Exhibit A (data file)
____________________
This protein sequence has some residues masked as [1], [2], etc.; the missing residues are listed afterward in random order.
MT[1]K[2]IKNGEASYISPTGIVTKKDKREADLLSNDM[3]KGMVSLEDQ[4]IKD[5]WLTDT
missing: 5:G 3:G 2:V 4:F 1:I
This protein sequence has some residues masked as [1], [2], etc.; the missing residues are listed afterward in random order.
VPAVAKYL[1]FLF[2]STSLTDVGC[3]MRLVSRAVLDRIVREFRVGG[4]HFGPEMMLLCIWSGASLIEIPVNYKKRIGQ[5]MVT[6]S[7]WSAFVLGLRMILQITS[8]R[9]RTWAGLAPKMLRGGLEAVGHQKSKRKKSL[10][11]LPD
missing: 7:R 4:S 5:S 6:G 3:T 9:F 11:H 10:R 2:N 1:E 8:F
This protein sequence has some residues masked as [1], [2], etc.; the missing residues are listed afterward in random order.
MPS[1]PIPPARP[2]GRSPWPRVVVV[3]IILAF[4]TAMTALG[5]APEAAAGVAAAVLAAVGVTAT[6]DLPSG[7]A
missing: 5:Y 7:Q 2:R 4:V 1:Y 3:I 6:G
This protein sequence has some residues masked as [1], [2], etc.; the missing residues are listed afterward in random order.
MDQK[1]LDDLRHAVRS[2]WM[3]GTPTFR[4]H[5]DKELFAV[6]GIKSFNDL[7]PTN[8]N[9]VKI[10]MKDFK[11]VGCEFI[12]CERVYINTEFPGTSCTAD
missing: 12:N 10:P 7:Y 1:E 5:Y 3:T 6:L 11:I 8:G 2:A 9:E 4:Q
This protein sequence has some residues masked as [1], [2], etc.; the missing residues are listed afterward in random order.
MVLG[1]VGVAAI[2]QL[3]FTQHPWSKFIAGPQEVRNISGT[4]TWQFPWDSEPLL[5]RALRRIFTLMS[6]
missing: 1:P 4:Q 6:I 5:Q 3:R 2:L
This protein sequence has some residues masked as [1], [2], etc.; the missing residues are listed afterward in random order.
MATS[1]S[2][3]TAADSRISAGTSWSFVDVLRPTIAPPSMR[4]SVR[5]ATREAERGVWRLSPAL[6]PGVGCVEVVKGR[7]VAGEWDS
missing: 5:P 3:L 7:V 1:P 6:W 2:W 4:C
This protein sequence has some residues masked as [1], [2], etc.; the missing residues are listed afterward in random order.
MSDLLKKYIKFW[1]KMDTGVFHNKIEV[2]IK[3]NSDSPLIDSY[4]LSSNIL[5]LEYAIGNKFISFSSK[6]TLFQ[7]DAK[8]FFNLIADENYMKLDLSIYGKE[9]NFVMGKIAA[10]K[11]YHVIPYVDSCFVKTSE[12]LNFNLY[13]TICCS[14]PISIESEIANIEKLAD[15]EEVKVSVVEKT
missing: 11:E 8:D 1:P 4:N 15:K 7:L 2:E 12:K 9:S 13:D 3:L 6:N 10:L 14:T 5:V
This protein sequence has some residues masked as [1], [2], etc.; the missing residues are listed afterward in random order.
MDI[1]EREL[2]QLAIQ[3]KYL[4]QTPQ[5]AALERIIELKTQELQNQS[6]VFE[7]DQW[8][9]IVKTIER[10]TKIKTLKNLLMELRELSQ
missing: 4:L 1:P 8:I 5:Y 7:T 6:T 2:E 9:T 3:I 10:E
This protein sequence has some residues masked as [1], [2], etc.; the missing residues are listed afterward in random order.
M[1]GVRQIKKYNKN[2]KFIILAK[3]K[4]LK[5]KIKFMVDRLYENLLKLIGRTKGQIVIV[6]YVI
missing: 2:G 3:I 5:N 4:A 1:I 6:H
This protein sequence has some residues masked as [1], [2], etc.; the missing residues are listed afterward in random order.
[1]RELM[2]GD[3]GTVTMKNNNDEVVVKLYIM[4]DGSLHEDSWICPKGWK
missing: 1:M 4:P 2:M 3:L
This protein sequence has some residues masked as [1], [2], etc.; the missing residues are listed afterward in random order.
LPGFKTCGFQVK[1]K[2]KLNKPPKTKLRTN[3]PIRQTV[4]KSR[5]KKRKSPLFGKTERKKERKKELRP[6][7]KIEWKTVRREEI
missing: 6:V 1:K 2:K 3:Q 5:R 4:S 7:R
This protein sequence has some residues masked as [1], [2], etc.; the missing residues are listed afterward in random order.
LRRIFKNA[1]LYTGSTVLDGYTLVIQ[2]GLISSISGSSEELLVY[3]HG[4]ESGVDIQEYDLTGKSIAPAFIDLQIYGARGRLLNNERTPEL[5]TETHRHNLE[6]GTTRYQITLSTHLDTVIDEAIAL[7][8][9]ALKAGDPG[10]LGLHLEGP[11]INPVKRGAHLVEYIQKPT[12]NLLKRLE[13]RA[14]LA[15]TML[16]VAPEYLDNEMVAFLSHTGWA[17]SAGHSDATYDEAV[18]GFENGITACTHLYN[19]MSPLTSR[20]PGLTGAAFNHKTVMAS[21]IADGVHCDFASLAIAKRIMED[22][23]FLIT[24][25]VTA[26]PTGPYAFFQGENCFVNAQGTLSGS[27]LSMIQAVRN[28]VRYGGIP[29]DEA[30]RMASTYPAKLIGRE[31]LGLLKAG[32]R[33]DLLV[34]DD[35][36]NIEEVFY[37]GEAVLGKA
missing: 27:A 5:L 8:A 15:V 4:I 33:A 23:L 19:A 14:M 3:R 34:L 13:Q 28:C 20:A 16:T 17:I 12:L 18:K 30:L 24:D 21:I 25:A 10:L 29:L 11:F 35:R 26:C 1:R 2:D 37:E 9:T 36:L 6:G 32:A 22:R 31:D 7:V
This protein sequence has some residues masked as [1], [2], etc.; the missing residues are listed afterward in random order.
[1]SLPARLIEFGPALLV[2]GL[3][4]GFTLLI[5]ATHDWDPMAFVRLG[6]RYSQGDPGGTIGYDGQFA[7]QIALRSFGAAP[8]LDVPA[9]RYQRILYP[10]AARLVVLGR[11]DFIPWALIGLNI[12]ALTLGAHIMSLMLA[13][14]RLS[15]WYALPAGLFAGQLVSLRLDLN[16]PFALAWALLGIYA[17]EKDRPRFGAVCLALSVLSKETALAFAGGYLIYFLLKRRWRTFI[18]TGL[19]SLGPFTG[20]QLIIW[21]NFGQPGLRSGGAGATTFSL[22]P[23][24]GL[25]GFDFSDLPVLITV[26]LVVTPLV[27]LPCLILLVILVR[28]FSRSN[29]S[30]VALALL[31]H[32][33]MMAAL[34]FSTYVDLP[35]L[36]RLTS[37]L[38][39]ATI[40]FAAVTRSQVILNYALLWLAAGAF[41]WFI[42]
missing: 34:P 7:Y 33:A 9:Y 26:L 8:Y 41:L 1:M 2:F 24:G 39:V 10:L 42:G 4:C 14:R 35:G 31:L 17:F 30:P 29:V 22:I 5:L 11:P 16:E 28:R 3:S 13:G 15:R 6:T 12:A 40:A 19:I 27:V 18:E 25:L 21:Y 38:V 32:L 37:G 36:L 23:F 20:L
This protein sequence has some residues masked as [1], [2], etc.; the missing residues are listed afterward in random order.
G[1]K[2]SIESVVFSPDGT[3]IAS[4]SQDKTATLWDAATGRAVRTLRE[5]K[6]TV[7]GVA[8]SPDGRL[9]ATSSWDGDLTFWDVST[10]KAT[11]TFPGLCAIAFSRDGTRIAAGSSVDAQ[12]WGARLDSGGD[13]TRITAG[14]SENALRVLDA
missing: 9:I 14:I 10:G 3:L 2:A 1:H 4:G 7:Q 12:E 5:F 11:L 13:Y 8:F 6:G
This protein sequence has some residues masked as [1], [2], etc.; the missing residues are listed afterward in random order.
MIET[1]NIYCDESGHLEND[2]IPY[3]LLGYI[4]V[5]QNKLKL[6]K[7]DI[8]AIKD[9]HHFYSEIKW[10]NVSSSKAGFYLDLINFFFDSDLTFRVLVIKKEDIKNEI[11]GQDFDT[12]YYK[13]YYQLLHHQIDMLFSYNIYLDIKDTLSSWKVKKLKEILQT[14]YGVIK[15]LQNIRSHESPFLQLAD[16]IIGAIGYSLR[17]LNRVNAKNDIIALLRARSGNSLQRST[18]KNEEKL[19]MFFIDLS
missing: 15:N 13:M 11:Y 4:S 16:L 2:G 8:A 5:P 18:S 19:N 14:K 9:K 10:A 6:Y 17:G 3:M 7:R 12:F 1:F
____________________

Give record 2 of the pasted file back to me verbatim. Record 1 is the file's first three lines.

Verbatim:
This protein sequence has some residues masked as [1], [2], etc.; the missing residues are listed afterward in random order.
VPAVAKYL[1]FLF[2]STSLTDVGC[3]MRLVSRAVLDRIVREFRVGG[4]HFGPEMMLLCIWSGASLIEIPVNYKKRIGQ[5]MVT[6]S[7]WSAFVLGLRMILQITS[8]R[9]RTWAGLAPKMLRGGLEAVGHQKSKRKKSL[10][11]LPD
missing: 7:R 4:S 5:S 6:G 3:T 9:F 11:H 10:R 2:N 1:E 8:F